By BBN Staff: The committee of management of the Belize Sugar Cane Farmers Association issued a press release stating that in a recent press release the Belize Sugar Industries Limited (BSI) made alarming and untruthful statements regarding the commercial relationship between themselves and the Belize Sugar Cane Farmers Association (BSCFA).
In early June 2017 BSI informed the BSCFA of a proposal to invest BZ$22 million over the next 18 months to increase the production of direct consumption sugar from 30,000 to 50,000 tons and to pay cane farmers an additional $2.00 per ton cane. At the same time, BSI also proposed to amend the existing commercial agreement signed between BSCFA and BSI on January 19, 2015.
BSI requested an urgent acceptance of these proposals by the BSCFA.
However, BSCFA informed BSI that it had to inform and consult its members on these proposals before it could formally respond to BSI. In an effort to address the request urgently, the BSCFA organized a schedule of branch meetings in July, to which BSCFA invited BSI to present its proposals to BSCFA Branch members, who would then have the opportunity to ask questions and seek clarifications on the proposals.
BSI accepted the invitation to attend these meetings and present their proposals. However, they only attended and participated in the first meeting that was held in San Lazaro Branch. At this meeting BSI was provided ample opportunity to present its proposals and respond to the queries of the cane farmers. BSCFA has not yet provided BSI with a counterproposal, as this will be done upon conclusion of consultations with its members.
BSCFA agrees that it cannot be business as usual for the industry. Hence, when American Sugar Refining Inc became majority owners of BSI, BSCFA responded to their call to increase cane production to the extent that cane farmers have been producing more cane than the factory mill can grind. Just as BSI requires assurance that cane supply will not be interrupted, BSCFA also requires assurance that BSI will have the milling capacity to grind its cane supply.
BSCFA acknowledges that BSI’s proposed investment will bring added benefits to the industry and cane farmers; however the proposed amendments by BSI to the current Commercial Agreement, as conditions to proceed with this investment, will unnecessarily put cane farmers at a great disadvantage.
However, despite their statement that the agreement has functioned well to date, the BSCFA has identified some areas of the contract that require discussion and improvement, such as clarification on the financial and legal obligations and responsibilities that ownership of the cane implies and clarification on the calculation of the Net Stripped Value of Sugar and Molasses on which cane farmers are paid for their cane. In November 2016 cane farmers were made to bear part of the cost of molasses that was lost due to the Maillard Reaction and recourse to the law had to be taken in order for farmers to be returned this cost. Changes need to be made to the contract to enable resolution of such incidences in order to prevent recourse to the law for a resolution.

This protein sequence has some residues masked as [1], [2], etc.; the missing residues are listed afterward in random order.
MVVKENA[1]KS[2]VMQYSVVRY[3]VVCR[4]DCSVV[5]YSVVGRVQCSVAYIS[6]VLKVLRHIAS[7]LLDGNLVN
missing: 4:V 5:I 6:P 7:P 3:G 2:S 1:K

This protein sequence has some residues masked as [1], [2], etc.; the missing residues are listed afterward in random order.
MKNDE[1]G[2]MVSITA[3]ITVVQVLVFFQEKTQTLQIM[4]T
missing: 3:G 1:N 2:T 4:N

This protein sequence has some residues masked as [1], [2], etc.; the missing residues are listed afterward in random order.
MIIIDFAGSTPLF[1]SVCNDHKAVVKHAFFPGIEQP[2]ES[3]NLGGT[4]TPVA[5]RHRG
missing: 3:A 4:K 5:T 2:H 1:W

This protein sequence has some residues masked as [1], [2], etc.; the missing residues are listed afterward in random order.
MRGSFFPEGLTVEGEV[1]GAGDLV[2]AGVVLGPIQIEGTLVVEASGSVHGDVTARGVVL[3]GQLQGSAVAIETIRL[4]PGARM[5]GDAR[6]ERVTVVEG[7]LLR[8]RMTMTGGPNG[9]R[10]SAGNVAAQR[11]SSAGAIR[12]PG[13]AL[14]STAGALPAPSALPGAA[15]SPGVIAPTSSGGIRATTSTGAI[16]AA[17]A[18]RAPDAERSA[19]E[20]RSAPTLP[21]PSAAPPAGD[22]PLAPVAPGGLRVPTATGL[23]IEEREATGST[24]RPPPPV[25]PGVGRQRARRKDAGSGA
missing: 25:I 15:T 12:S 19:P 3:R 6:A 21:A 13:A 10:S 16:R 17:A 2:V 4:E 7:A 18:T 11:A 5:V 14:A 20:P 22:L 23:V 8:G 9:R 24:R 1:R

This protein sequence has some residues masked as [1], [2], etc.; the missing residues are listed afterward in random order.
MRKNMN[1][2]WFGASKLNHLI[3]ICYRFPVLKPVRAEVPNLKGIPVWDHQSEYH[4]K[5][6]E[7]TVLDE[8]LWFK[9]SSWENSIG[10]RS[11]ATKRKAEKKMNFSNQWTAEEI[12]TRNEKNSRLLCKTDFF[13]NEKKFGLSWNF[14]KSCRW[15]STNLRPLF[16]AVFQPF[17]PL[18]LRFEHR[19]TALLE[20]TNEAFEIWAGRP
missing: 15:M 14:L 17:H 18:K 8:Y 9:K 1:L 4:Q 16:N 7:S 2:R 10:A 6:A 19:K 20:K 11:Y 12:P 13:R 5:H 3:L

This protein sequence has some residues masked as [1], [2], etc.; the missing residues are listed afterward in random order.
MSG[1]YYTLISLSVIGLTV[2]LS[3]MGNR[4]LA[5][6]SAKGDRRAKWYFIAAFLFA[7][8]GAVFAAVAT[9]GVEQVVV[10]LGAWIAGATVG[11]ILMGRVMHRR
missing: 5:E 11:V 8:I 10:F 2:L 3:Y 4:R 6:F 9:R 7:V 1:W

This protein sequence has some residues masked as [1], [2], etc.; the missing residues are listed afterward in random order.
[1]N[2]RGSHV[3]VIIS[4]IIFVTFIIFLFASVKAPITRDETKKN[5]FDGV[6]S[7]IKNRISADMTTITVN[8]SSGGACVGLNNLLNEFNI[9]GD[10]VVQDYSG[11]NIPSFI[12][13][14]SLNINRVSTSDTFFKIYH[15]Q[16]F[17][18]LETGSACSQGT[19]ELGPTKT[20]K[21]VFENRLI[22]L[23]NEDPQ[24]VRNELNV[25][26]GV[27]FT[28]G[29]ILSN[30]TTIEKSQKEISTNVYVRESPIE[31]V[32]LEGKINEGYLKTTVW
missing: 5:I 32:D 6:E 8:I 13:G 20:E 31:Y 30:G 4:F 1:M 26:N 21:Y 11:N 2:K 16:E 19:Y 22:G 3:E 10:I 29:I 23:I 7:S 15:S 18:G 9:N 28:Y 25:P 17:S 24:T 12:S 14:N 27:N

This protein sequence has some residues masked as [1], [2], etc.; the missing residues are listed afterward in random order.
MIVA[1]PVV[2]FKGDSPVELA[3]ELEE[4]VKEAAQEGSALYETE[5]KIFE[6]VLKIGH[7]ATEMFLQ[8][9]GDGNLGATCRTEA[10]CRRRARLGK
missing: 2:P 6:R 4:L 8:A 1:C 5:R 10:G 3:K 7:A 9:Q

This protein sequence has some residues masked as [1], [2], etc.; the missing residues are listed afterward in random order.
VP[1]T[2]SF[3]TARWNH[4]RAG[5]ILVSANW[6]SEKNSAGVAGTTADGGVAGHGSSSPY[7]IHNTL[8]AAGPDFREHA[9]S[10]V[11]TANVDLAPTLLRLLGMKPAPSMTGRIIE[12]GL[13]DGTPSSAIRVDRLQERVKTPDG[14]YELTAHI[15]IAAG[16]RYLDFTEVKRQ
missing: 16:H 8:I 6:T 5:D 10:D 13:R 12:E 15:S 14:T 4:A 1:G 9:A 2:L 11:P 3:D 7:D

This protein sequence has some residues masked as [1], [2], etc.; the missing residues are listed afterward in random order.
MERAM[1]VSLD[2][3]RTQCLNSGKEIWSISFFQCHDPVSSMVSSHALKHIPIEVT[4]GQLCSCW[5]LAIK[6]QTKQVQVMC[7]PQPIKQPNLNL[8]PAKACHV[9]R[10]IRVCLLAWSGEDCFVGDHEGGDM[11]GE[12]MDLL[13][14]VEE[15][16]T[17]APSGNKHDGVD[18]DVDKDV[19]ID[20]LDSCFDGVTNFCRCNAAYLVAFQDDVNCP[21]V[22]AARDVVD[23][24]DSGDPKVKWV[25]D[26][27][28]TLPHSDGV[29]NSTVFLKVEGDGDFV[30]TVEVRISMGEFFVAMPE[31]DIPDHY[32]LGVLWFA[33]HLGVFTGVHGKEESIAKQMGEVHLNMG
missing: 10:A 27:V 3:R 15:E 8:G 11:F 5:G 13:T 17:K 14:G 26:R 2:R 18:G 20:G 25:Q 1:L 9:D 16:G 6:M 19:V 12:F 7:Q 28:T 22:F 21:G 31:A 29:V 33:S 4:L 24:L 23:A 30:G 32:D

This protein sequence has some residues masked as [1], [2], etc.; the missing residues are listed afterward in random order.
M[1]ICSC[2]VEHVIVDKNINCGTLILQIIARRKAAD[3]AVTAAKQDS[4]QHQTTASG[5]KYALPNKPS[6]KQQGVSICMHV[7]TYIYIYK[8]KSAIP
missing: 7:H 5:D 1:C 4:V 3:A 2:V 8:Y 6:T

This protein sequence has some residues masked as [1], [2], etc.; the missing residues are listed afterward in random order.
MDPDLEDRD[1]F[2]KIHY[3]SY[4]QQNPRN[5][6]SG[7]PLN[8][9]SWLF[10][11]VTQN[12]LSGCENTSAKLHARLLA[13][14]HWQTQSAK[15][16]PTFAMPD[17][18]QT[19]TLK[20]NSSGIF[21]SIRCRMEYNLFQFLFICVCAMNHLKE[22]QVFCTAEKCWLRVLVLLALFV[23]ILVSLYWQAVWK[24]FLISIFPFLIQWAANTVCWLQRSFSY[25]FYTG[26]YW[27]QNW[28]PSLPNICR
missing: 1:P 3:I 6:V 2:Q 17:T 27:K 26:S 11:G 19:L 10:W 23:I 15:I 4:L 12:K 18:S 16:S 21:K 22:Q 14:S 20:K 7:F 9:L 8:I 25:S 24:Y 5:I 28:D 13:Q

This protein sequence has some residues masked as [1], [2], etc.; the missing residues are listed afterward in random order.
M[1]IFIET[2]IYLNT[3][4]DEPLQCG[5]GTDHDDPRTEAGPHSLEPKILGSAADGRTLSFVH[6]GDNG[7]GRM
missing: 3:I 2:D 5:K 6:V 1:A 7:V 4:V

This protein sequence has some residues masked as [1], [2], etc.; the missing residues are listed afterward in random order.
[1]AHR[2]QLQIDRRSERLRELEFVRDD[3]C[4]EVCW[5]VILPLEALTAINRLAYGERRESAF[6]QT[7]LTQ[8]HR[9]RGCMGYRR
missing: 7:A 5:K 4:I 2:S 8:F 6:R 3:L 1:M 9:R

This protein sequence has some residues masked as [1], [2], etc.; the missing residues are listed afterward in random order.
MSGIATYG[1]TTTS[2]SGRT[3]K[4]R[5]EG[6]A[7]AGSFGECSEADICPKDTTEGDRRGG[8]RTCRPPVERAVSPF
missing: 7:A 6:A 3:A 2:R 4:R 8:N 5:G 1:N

According to the BSCFA, BSI has misinterpreted BSCFA’s intentions and has made several misleading assertions in its press release. The BSCFA is not seeking a complete revision of the contract. BSCFA wishes to focus on amendments to be made in those areas that were put forward in BSI’s proposals and other areas mentioned earlier. The contract calls for the manner in which the bagasse payment would be revisited. The BSCFA is in no way proposing an alteration in the sharing of existing revenue of sugar and molasses, which is set at 65% for cane farmers and 35% for BSI.
The BSCFA says that the amendments can be undertaken within a process of negotiation to the mutual benefit of BSCFA and BSI. For BSI to state that any re-negotiation of these changes would lead to stalemate and uncertainty is condemn the negotiation process to failure from the outset. The BSCFA is optimistic that these changes can be readily negotiated without such stalemate and uncertainty.
The BSCFA views with dismay BSI’s threat to not accept cane from the members of BSCFA if the contract is terminated. There is no provision under the Sugar Act that gives BSI this legal right to not accept cane from farmers who do not have a cane purchase agreement in place.
The Act states that no manufacturer shall purchase or take delivery of any sugar cane except from the cane farmers appearing in the Cane Farmers Registry. BSCFA members appear in this registry, and through the contract between BSCFA and BSI are entitled to deliver cane. BSCFA has no intention to terminate the contract or to interrupt the delivery and supply of cane. BSCFA simply intends to revisit some clauses in the current Commercial Agreement in the same manner that BSI has proposed some amendments to the same.
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